He drifts between fantasy and reality, remembering his past and reflecting upon the realities and myths of war.
12. The Naked and the Dead
Norman Mailer’s 1948 novel is a fine tale about the experiences of a platoon of young Americans during WWII’s Battle of the Philippines. This exceptional work was partly based on Mailer’s personal experience while serving in the 112th Cavalry Regiment during the Battle of the Philippines.
It earned fame in 1998 as number 51 on a list of Modern Library’s 100 Best Novels.
13. The Quiet American
The Quiet American, authored by Graham Greene and published in 1955, tells the story of the Vietnam War through the eyes of a journalist.
This novel implicitly inquires into the foundations of America’s growing involvement in Vietnam in the 1950s. The novel was widely seen as anti-American following its release, but it did drive its message home as an anti-war novel.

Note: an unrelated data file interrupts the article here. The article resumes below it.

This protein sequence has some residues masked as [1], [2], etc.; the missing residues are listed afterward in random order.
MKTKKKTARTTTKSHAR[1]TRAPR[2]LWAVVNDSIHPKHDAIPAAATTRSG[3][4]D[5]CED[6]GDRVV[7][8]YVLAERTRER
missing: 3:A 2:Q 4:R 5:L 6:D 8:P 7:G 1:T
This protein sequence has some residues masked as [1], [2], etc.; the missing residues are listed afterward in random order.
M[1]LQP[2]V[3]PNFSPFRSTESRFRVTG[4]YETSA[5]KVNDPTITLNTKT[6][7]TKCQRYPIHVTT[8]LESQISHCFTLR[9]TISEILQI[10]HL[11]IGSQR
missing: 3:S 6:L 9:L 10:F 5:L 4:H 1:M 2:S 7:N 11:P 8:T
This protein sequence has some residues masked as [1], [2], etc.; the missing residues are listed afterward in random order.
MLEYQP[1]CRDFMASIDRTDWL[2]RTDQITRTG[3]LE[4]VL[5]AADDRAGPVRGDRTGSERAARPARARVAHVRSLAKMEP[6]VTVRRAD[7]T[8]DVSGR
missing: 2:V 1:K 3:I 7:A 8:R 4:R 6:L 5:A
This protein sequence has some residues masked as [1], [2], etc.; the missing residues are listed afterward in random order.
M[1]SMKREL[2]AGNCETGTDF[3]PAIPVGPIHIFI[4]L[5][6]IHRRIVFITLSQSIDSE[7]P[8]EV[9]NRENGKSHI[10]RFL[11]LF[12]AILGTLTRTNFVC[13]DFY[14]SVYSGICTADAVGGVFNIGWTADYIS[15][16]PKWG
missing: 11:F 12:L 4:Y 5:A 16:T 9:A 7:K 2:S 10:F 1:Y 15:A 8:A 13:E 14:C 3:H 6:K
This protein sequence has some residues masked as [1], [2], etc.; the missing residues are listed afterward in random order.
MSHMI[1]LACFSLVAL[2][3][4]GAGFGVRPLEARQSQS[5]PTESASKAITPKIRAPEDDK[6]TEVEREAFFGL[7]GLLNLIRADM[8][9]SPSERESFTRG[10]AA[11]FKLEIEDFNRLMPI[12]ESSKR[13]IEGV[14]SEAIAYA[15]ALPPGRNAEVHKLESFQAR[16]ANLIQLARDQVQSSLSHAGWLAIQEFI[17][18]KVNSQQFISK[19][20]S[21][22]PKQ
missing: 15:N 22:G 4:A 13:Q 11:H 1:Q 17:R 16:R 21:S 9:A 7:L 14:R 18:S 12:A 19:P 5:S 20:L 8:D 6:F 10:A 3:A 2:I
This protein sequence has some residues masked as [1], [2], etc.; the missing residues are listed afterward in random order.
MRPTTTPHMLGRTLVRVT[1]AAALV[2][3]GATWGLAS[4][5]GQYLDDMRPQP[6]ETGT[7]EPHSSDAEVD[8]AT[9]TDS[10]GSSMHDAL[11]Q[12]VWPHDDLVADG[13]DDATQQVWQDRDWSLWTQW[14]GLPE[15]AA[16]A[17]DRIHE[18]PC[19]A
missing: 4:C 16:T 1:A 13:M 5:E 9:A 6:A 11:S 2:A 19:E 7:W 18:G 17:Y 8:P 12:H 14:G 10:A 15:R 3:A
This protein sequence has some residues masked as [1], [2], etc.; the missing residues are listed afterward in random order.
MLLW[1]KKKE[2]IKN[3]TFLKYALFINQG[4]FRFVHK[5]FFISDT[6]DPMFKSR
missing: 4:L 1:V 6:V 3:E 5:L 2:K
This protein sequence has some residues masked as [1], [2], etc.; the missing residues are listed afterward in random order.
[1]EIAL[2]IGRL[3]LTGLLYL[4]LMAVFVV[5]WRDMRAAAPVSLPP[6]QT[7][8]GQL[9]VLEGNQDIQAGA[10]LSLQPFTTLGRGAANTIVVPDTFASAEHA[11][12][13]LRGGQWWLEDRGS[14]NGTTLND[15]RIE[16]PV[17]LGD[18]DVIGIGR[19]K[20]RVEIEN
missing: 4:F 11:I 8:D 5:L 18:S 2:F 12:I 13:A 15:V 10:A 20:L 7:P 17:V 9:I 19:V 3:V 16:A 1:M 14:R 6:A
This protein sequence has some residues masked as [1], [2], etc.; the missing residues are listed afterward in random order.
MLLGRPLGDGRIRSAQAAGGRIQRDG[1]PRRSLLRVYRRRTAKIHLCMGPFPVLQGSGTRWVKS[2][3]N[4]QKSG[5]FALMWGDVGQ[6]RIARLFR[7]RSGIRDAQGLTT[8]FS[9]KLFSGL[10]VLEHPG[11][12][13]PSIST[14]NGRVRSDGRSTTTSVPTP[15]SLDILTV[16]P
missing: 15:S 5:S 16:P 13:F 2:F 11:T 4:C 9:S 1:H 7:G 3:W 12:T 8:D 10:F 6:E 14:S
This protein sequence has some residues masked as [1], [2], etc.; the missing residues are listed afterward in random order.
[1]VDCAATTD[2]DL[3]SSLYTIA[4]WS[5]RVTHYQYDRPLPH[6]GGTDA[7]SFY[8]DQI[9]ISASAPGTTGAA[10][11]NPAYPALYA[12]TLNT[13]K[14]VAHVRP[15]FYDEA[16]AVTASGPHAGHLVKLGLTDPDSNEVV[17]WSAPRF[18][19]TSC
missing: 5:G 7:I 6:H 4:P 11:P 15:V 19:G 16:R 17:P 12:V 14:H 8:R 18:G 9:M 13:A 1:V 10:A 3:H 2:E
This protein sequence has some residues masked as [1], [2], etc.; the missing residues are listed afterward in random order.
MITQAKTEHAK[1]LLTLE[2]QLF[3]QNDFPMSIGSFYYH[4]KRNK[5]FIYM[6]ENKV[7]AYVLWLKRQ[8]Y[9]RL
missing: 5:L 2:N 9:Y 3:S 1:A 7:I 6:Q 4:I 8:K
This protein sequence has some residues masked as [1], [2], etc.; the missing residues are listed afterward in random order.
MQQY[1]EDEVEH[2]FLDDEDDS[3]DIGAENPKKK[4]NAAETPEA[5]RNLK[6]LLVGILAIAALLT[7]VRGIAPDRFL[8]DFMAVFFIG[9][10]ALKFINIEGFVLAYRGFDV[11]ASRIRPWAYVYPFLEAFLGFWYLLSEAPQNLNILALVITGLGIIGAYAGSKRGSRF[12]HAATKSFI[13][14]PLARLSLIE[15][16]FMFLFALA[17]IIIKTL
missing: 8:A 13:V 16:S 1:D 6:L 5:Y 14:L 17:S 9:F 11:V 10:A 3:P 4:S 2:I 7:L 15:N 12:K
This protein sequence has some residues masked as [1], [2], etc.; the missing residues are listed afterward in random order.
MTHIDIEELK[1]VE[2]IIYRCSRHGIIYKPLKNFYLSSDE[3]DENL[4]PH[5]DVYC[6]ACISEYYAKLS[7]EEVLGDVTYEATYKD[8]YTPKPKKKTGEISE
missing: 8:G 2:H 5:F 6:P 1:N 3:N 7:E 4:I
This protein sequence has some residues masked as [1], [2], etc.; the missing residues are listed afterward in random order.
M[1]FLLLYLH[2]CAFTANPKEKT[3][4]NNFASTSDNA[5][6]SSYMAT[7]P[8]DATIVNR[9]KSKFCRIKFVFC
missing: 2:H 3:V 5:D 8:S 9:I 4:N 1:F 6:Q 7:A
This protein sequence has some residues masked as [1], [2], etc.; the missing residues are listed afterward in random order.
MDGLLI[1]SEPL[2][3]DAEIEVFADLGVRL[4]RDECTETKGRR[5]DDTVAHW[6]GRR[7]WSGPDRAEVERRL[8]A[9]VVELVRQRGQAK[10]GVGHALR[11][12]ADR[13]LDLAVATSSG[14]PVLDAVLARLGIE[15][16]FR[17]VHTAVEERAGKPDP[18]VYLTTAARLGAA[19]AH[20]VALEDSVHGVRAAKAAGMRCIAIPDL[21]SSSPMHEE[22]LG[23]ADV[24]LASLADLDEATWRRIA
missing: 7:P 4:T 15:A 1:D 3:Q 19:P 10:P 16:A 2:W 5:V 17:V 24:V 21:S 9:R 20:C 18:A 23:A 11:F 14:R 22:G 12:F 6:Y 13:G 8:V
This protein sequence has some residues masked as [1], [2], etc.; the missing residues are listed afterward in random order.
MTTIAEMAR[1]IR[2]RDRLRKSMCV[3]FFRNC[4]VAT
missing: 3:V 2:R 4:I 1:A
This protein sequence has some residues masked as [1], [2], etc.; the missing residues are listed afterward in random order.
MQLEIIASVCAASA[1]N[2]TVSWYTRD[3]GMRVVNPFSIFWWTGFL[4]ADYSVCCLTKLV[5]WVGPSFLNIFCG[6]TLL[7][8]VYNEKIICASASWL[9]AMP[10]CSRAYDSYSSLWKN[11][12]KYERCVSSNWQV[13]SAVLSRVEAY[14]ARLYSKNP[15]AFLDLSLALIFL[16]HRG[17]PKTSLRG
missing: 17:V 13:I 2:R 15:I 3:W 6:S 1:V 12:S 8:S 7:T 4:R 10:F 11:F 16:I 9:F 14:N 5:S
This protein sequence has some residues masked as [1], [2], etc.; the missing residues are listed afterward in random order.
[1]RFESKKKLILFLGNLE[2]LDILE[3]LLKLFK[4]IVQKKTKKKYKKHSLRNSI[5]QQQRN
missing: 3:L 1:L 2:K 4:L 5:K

It was adapted into two separate movies in 1958 and 2002.
William Boyd’s artistic eye for detail, as well as his firm grasp of history, combine in Restless to create a masterpiece.
This piece of spy fiction, published in 2006, was a recipient of the Costa Prize for fiction in 2006.
It focuses on Eva, a Russian woman recruited by the British Secret Service during WWII. Eva ends up falling in love with her boss and mentor, who just happens to be a double agent serving an enemy of Britain.
15. Doctor Zhivago
Originally intended to be published in USSR, Boris Pasternak’s fine historical romantic war novel was published in Milan in 1957. It tells the story of a physicist and poet named Yuri Zhivago and is set between the 1905 Russian revolution and the Second World War.